Tuesday, October 9, 2012

Suppose Dungeon Crawl Classics had 15 ability scores

A long time ago I posted about using D&D ability scores as a sort of skill system, like so:

Str+Dex: leap, somersault
Str+Con: withstand
Str+Wis: grapple
Str+Int: lift or bend
Str+Chr: flex or flaunt
Dex+Con: run
Dex+Wis: dodge
Dex+Int: throw
Dex+Chr: dance, sing, act
Con+Wis: abstain
Con+Int: persevere
Con+Chr: seduce
Wis+Int: strategize
Wis+Chr: lead
Int+Chr: impress
(My friend Tommy also suggested that they ability scores be added to themselves, but it was on Facebook and I guess I deleted it. Oops. I remember Str+Str: push)

At the time I wanted to use them with a Risus resolution mechanic, but now I want to use them in DCC, with a d20 roll-type resolution.

First, the skills with DCC ability scores. I'm leaving out Luck since it's not a physical or mental ability and I haven't realized yet how it fits my scheme.

Str+Agl: leap
Str+Sta: withstand
Str+Per: bluster
Str+Int: lift bars or bend gates (I'm not sure I like this. It should be "fight.")
Str+Str: push
Agl+Sta: run
Agl+Per: dance
Agl+Int: throw and climb
Agl+Agl: dodge
Sta+Per: filibuster?
Sta+Int: elude
Sta+Sta: endure
Per+Int: impress, seduce
Per+Per: charm
Int+Int: solve, remember (since "solve" is the province of the player)

The different names lead me to different ideas about what the combinations should be used for, and we can see that the DCC ability scores (without integrating Luck) offer a smaller range of skills.

My question today is, what is the proper size die to use to test the resulting range of 6-36? The totals give the obvious answer of 6d6, but that's inconvenient to add up, plus it's too on-the-nose and dice pool-y. Risus is a dice pool, though, so I guess it's cool.

D&D uses d20 to test ability scores in the 3-18 range but we don't have a d40. 2d20 would work fine, but I can't be the only one who doesn't respond to 2d20 positively. That's no reason at all not to use it, except that it is.

The question of how to test these skills becomes more important to me as I consider making this the core mechanic for my games. The ability scores become the center of the game (and Str+Int probably does become "fight" though that doesn't seem quite right for fighter.

I don't want to divide the totals by 2 (and make it a d20 test) because that adds busy work on the front end (I think the kids call it "chargen" but they should get their own language to wreck).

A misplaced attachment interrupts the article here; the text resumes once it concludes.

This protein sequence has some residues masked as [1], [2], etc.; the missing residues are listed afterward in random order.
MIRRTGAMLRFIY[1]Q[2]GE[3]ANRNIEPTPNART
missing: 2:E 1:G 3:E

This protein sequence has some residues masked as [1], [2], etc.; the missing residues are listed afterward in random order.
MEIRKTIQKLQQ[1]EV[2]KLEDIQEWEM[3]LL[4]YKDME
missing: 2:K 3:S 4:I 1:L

What would you do?

(Thanks to everybody who directed me to tenfootpole.org yesterday. It's the bee's knees.)

6 comments:

Lum said...

Roll D% but use a D4 for the 'tens' and a D10 for the 'ones'

1 is 1-10
2 is 11-20
3 is 21-30
4 is 31-40

Aaron Nuttall said...

Thanks, Lum. I notice that I have probably done the tens-digit wrong every time I've used a d10 + tens-digit roll. I may never have done it.

My latest idea is d16 + d24, since it's not important for the result to go all the way down to one. Except for fumbles. And it probably won't work well at all with DCC's Dice Chain and variable Action Dice. Perhaps not, then.

mondbuchstaben said...

That is basically the skill system of the French simplified 3.x variant, Lanfeust de Troy.

French reviews:
http://www.legrog.org/jeux/lanfeust-de-troy/jeu-d-aventures-de-lanfeust-et-du-monde-de-troy-fr

Character sheet available here:
http://www.askell.com/jdr-lanfeust.php

Btw, Lanfeust did away with the 3d6 abilities and shifted the ability bonuses to positive numbers. So stats are listed only as a bonus, ranging from 0 to +5.

Aaron Nuttall said...

Thank you, Mondbuchstaben. I can't currently read French, but I happen to be studying it. Maybe by this time next year I'll be able to understand Aventures Fantastiques, aided by my knowledge of the OD&D old testament.

I'm interested in these Lanfeust de Troy comics too. I hadn't heard of them before--and they will likely still be quite enjoyable even if I can't undrstand the language.

mondbuchstaben said...

I thought that Lanfeust was available in English...

In France the Lanfeust system has become some kind of generic OGL game that has seen many spin-offs - like the historical fantasy Khaos 1795.

It's even used as a simpler generic fantasy variant to D&D3, and adapted to a lot of settings (Eberron, Wilderlands of High Fantasy).

Here is a glimpse at a Wilderlands character sheet.

Aaron Nuttall said...

Sorry to leave your comment in moderation limbo, mondbuchstaben.

I guess I didn't search long enough to discover if Lanfeust was available in English--I just located some comics at a low price and waited for them to arrive.

Thanks for the information, though.